Jumping In and Out of Virtual Research

When I entered my sophomore year in the fall of 2019, I was determined to get more hands-on engineering experience. I applied for a High Meadows Environmental Institute Internship to do research on a robotic tuna at the Princeton Gas Dynamics and Fluid Dynamics Lab. I was fortunate enough to have been accepted to the internship, and I spent the early part of 2020 getting ready to work under the tutelage of Professor Alexander Smits and postdoctoral scholar Dr. Liuyang Ding. The project was to conduct an experiment where we would measure the generated thrust force, power, and efficiency of a robotic tuna.

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Virtual simulation of the robotic tuna in ANSYS Fluent

However, when the pandemic struck in March 2020, undergraduate students were not allowed to stay and work in the labs over the summer, so the project had to shift scope to become virtual. Instead of the original plan, my fellow MAE classmate Hayden Burt and I spent the summer (1) familiarizing ourselves with CAD and replicating the robot tuna tail fin designs, (2) learning computational fluid dynamics (CFD), and 3) replicating the water channel experimental set-up in ANSYS Fluent, a fluid simulation software. Personally, this shift in plans was bittersweet; I was excited to get my hands dirty working with the robotic tuna in the lab, but I also enjoyed adding CFD to my personal toolbox of programming and simulation tools.

As the set timeframe of the internship wrapped up, Hayden and I managed to recreate the experimental set-up but did not have the time to run further experiments with the simulation. As I had free time during my leave of absence, I decided to continue working on the robot tuna simulation with Liuyang through the fall of 2020 and spring of 2021. We plodded along slowly, but ultimately, we started to encounter technical problems with the simulation, the biggest issue being that the software did not have the level of accuracy and detail that we needed for a reliable experiment. Liuyang and I discussed this, and he determined that it would be best for the project to move away from simulations. I was a bit disappointed at first, but I understood the reasoning behind this decision and considered it a learning experience as I was still able to gain a good amount of experience with CAD and CFD.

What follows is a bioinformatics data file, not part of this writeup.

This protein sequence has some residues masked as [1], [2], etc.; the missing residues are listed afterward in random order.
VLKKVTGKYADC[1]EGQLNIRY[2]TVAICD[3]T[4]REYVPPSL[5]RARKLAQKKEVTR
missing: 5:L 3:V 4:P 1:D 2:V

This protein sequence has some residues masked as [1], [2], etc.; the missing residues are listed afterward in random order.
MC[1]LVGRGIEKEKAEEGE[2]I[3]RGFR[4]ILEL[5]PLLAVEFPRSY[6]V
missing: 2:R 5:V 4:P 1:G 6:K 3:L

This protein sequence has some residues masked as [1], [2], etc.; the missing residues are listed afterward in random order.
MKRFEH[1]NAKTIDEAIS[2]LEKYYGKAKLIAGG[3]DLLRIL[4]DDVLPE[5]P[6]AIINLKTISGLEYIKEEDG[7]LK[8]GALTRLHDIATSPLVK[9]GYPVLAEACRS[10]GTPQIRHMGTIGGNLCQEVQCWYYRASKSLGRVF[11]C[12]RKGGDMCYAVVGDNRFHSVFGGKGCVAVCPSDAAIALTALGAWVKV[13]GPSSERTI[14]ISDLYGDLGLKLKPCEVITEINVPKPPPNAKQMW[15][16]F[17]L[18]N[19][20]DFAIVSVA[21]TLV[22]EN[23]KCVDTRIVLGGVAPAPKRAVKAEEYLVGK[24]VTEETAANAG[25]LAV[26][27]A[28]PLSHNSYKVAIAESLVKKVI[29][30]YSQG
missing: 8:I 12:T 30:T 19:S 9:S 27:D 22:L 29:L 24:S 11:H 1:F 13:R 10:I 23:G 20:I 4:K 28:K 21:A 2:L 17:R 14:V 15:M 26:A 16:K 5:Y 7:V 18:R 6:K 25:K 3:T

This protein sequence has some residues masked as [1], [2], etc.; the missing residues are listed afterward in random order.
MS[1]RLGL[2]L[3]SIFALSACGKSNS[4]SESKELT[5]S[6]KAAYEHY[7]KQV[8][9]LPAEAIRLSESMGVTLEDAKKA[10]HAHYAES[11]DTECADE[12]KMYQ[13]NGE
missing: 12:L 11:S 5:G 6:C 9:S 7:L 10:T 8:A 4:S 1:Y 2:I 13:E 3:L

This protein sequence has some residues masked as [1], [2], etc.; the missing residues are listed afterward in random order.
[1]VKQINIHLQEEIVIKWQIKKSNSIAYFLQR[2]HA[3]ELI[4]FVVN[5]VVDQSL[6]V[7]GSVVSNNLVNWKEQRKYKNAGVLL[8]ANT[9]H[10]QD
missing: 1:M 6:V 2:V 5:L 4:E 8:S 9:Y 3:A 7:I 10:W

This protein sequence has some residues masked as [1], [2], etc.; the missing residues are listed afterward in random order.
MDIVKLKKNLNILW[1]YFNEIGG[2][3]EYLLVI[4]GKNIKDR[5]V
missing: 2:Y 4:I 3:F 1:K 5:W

When school resumed in-person in the fall of 2021, I finally saw the water channel experimental set-up in-person after one and a half years. Now, Liuyang and I are working with lasers and are using particle image velocimetry (PIV) to instantaneously visualize and measure the flow velocity in the water channel and correlate this to the propulsion methods of the robotic tuna.

I have two main takeaways from this experience. First is that the transition reminded me of the versatility, breadth, and value of computational science. This has even led me to pursue more research in computational science and attend PICSciE’s workshops and classes. Second is that I was reminded of the importance of flexibility and an open mind in research because anything can happen in a project, and the bright side is that research can be conducted from many different angles.

— Agnes Robang, Engineering Correspondent